The "hint" is wrong and misleading.
It is wrong, because first-order conditions are sufficient for a maximum when the objective function is strictly concave, or at least strictly-quasi-concave, under some conditions. For example, a linear function is also concave (as well as convex), and in such a case, the first-order conditions are not sufficient for a maximum.
It is misleading, because concavity of a multivariate function depends on the signs of its Hessian matrix of second-order derivatives. So the OP should compute the second derivatives of the profit function, with respect to capital and labor, since I guess the presumption here is that we maximize with respect to input quantities only, treating prices as exogenous constants.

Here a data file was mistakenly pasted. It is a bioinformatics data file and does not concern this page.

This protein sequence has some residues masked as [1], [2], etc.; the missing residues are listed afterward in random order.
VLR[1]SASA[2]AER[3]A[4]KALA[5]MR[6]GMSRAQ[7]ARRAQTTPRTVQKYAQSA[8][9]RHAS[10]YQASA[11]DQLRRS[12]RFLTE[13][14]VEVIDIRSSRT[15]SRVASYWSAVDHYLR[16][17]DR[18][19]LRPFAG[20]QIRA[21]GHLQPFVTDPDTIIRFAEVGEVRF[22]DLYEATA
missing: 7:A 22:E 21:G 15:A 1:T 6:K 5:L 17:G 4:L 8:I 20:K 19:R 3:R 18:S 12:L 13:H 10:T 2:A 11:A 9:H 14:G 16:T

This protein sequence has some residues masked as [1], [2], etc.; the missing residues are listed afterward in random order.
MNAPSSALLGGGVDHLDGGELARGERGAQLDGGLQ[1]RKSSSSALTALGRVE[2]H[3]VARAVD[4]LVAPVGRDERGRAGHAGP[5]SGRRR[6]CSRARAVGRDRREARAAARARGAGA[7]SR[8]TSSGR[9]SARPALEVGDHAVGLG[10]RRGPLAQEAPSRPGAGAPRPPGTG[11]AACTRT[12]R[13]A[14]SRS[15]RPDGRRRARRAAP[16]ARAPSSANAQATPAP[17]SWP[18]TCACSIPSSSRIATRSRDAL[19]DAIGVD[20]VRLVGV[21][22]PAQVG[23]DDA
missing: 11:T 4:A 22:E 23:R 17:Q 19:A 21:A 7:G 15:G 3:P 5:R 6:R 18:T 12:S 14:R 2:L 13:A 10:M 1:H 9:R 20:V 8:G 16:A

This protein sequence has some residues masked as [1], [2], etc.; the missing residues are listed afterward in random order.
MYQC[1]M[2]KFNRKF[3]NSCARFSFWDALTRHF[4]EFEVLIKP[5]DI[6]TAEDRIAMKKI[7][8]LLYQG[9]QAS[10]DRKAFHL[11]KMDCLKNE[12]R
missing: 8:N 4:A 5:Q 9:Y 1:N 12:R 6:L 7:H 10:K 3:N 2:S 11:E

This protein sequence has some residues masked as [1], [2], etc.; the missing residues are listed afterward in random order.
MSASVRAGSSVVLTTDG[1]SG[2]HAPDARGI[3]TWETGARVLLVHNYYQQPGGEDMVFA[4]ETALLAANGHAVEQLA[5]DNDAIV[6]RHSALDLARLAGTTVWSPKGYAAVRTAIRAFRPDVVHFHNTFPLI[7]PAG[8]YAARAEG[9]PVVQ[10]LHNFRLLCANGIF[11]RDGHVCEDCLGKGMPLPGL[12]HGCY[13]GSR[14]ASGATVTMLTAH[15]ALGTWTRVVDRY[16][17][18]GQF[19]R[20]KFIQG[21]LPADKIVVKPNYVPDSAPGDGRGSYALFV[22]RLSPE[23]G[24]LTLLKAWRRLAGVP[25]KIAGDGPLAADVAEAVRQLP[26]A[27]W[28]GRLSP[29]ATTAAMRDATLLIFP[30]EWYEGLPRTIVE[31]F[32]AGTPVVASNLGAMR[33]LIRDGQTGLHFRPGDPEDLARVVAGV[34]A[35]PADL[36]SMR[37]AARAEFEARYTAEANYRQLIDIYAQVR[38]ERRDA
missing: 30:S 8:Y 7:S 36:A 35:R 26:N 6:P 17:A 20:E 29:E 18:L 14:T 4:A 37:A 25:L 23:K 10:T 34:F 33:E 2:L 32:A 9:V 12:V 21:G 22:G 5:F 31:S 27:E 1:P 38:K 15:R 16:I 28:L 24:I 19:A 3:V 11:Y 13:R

Both of the above are standard material in many microeconomics books or "math for economics" books, so the OP should look them up there.
The proper "hint" would be that costs are linear in capital and labor...
...so the profit function has a non-linear part that relates to production function, and a linear part that relates to costs. And what happens to the second derivative when linearity is present ?